- knowing that my place is equal to my husband’s. We are partners in this marriage and the load of our relationship should not be carried by one person or the other. If he feels burdened I must try to lighten his load. If I am sad, he cheers me or lends me his shoulder to cry on.
- communicating after emoting. I must learn to take a breath and pause; to choose my words. I am reactionary and respond with feelings versus objectivity. But I still must communicate. I am a product of the silent treatment and a good wife should always be able to communicate her needs without scorn or retaliation. Honesty. Nagging is not allowed.
- listening to what he has to say. There is nothing less affirming for my hubs than when I don’t hear his words. When he complains about his bad day I’m usually bustling around; half-listening or distracted with kids. I must hit the pause button and hear him; even when what he is saying isn’t what I want to hear. Just as he must hear me whine and vent; so I must validate his words.
- humbling. The desire to be right should instead focus on a shared path. Compromising, the give-and-take, is what makes relationships work. I shouldn’t sweat the small stuff; the shoes left in our hallways, the footprints on our clean tile floor. Cleanliness is not holiness.
- being the heart of the home. A happy wife makes a happy life. Most times it is the woman who sets the tone of the house; positive or negative. This does not mean having the perfect home with gleaming appliances with blinds dusted. It is a mindset, the happy home. In my four walls I seek: Love. Peace. Laughter. Faith. Democracy. Honesty. Humility. Empathy. Space. Beauty. Unity. Grattitude. Simplicity. Health. Security. Family. Creativity. Balance. Fitness.
- being thankful. I easily can fall into the I want and if only game but in order to be a good wife I must be able to see what lies before me and be grateful. I am happy for the home my husband provides for our family. That he is hands-on and can fix or create anything he sets his mind to (with the help of YouTube tutorials). I am thankful for the greasy hands that fix my faucets, install my car water pump or cooks our slow food meals.
- respecting the man cave and boundaries of the nothing box. The hubs must be allowed to escape into his man cave aka computer den to surf until the end of the Internet, play online games with our sons or do whatever it is that he does in that dark, loud cave. I must let him enjoy his own space; to open his nothing box and watch The Walking Dead, Ancient Aliens, Yukon Men, Doctor Who, Law & Order, Deadliest Catch, Good Eats, Diner, Drive-ins and Dives, Defiance and Revolution. Inappropriate movie nights occur when I am not at home. LOL.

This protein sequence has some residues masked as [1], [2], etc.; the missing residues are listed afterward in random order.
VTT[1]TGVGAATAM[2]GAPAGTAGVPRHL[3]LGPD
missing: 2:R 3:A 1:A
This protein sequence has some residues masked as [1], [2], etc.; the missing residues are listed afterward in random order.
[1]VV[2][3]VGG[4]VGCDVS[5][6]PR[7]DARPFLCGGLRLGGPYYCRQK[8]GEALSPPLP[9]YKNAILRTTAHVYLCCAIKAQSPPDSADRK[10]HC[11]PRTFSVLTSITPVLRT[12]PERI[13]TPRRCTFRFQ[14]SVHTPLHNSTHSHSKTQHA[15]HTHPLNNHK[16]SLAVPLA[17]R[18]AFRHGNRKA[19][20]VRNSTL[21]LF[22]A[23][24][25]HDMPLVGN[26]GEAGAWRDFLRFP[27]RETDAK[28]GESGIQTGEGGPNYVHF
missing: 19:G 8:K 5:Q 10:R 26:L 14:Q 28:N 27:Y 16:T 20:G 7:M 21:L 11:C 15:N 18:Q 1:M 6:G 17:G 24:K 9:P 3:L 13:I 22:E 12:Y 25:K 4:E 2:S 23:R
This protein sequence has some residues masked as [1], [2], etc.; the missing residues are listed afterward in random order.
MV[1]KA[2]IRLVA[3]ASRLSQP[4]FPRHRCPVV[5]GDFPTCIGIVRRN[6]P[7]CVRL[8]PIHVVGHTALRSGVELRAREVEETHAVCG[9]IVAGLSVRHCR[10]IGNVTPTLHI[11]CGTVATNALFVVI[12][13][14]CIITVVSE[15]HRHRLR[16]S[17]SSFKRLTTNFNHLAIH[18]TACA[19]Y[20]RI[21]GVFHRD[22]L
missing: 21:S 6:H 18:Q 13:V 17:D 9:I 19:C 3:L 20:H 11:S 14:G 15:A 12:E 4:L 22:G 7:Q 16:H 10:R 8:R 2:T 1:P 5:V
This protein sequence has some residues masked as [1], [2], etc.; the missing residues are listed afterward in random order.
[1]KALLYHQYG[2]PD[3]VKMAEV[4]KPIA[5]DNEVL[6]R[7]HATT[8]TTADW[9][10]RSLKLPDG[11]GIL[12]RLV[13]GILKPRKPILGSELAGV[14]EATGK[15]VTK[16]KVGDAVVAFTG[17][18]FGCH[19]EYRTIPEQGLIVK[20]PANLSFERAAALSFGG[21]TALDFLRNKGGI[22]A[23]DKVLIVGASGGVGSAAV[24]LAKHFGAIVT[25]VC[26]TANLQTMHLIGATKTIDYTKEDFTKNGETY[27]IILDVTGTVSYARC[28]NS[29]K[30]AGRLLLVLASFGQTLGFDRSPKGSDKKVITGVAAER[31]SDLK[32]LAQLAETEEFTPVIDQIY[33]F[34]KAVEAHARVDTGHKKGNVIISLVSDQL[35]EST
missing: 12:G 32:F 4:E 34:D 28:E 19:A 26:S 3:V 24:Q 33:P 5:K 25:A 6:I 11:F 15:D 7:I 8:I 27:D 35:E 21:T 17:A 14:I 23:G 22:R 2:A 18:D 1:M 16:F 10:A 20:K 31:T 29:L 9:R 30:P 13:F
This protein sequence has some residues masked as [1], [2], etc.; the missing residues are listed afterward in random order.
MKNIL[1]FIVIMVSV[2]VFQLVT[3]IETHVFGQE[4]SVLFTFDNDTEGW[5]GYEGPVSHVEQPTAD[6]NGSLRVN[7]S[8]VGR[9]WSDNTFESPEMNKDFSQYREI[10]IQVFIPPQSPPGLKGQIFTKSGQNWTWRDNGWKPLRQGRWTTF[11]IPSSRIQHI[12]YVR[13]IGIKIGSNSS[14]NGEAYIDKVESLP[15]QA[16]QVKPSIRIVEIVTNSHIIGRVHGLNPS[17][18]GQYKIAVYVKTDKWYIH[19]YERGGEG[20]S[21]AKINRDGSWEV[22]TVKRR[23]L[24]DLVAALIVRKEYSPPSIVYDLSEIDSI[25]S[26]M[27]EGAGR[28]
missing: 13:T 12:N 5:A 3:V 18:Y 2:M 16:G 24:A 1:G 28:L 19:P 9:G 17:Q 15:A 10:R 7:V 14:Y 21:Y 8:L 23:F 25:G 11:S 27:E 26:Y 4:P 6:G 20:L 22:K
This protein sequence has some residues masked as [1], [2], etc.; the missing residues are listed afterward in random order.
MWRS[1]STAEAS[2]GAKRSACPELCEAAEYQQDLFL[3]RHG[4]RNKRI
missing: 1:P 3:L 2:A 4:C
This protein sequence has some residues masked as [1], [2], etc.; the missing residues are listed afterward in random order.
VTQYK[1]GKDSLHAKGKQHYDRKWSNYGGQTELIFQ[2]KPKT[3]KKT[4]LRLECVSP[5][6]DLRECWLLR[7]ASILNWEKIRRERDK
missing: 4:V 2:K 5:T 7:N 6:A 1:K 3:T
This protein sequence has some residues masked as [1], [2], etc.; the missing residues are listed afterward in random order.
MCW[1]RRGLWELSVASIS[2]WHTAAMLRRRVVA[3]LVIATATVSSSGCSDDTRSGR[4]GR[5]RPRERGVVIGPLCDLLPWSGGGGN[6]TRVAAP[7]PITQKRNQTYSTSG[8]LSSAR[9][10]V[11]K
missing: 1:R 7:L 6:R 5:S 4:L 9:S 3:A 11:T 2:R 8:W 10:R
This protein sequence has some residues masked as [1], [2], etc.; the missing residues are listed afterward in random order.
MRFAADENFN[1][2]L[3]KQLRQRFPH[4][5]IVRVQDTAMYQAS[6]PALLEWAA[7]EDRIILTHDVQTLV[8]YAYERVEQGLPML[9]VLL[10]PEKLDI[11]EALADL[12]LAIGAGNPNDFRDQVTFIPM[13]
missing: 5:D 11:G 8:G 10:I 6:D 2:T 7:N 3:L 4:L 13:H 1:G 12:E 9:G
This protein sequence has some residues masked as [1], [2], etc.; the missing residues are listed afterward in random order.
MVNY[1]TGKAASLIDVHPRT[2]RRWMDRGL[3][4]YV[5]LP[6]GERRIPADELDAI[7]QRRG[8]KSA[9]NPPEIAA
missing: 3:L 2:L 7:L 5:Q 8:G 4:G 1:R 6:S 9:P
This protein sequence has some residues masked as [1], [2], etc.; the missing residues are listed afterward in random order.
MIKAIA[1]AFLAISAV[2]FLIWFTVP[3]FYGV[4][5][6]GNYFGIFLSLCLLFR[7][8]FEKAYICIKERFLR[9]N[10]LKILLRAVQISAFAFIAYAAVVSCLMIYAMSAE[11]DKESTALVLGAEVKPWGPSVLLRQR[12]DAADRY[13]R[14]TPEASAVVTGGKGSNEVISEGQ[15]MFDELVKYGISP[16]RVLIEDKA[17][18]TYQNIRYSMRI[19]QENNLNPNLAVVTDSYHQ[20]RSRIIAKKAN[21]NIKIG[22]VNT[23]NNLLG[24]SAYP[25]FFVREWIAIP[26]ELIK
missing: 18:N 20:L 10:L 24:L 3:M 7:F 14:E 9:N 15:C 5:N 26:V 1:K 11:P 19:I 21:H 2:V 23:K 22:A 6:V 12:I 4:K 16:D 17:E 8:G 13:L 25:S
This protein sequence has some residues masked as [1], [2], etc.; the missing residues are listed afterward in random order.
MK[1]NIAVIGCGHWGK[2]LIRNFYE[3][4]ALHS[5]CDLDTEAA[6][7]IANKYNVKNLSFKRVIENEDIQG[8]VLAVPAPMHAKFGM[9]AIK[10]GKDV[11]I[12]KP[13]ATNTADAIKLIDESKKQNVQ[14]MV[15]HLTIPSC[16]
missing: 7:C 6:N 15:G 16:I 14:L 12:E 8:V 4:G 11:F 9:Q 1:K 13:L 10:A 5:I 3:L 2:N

- learning flexibility. A common complaint of the hubs is that I lack spontaneity; that I fret over unimportant things. I cannot leave on vacation without a cleaned house. I must learn to not be a creature of habit and just go with the flow. To step out of my comfort zone and think out-of-the box.
- mastering balance. To be able to laugh at myself, to unclog toilets and fix lights, to be tough and accept criticism. The hubs would love for me to change my vehicle oil, install and fix computer issues, be fit like Jillian Michaels and take constructive criticism with panache. He requests a cross between Buffy the Vampire Slayer, fix-it/techno-geek know-it-all and funny/tough persona of Sandra Bullock. And I must look hot while doing all this. LOL.
- being comfortable in my own skin. When he gives compliments, accept them. To appreciate the stretch marks from three labors, the laugh lines that crinkle when I smile, the sagging parts that reveal my years of experience. I don’t need to look like Debbie does Dallas in Victoria Secret lingerie and heels (though I’m sure he wouldn’t mind). The hubs claims it isn’t what I’m wearing (or not) but the self-confidence of who I am and what I’m capable of that turns him on.
- happily doing her Christianly duty. My husband enjoys Ephesians 5: 22-23, “Wives, submit to your husbands as to the Lord. For the husband is the head of the wife as Christ is the head of the church, his body, of which he is the Savior.” He takes this verse literally which speaks of his love language. Laugh. Out. Loud. My bookclub girlfriends know my husband’s vernacular and giggle when he teases amongst us; the man having no shame.
As I sat staring mindlessly at my computer, the hubs entered the bedroom to peer over my shoulder. I read to him the 1955 Good Housekeeping article and we laughed together. He added the last few bullets to my list with his preferred shows while Jermaine Stewart’s song played in the background. He has since retreated to his man cave downstairs to open his nothing box. I will continue to contemplate being “the good wife.”